If you are uncertain whether or not there is a UROW on your property, you can check the site plan for your property, you may purchase a Real Property Report or you can contact us.


Keep sight lines clear

Landscaping must not block sight lines for pedestrians and vehicles within 1 metre (3'-3") from the back of the sidewalk (or from the back of the curb if there is no sidewalk). No fence, tree, landscaping element or other obstruction is allowed within 0.9 meters (2'-11") and 2.5 meters (8'-2") from ground level.


Dial or click before you dig

Puncturing an underground service line could cause an inconvenient delay, or be life threatening. Check for the location of underground utilities before you start digging. See Line Locates below.


Moving infrastructure is expensive

If you wish to relocate a service line or meter, you are responsible for the cost. Before applying for a Development Permit, contact the appropriate service department to ask whether the relocate is possible, what costs involved and timeline.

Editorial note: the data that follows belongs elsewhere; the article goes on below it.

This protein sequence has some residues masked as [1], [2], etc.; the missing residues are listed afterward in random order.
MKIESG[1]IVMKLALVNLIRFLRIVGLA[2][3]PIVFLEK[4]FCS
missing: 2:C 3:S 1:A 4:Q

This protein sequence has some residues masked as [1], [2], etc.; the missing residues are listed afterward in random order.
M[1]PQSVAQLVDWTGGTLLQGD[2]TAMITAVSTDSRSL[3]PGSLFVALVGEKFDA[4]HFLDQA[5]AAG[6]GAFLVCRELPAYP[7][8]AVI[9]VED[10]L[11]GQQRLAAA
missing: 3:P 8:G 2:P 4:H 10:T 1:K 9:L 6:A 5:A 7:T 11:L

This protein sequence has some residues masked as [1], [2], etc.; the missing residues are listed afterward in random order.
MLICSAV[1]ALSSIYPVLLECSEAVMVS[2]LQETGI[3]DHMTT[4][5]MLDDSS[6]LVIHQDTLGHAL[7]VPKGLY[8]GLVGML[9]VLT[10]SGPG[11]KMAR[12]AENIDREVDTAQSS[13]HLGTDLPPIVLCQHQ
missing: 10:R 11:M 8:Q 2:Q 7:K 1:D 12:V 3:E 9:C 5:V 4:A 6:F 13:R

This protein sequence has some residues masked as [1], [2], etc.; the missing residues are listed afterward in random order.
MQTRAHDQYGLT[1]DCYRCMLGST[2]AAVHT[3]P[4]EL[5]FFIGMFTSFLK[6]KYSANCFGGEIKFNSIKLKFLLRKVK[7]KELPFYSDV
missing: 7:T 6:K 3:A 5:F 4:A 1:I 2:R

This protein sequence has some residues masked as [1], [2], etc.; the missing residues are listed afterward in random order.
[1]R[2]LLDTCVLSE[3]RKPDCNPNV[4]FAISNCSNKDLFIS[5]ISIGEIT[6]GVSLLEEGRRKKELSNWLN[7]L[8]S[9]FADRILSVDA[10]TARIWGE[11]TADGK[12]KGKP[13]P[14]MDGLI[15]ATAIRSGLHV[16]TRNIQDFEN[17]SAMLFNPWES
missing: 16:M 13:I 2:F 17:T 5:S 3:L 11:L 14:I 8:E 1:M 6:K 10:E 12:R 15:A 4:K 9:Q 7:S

Do not remove survey markers

Boundary markers are one-meter long metal pins inserted in the ground at the intersection of property lines. It is illegal to remove or tamper with these markers.


Do not encroach on adjacent properties

It is not allowed to cross any property line with development or landscaping. This applies regardless of the ownership of the neighbouring property.


Tree preservation

The City's Tree Preservation Bylaw (#4218) states that you must not disturb, prune or remove any public tree. It also outlines how to care for elm trees, which owners must abide by.

Trees and Gardens

Ponds

Depth

A decorative pond must be less than 600mm (24") deep.


UROW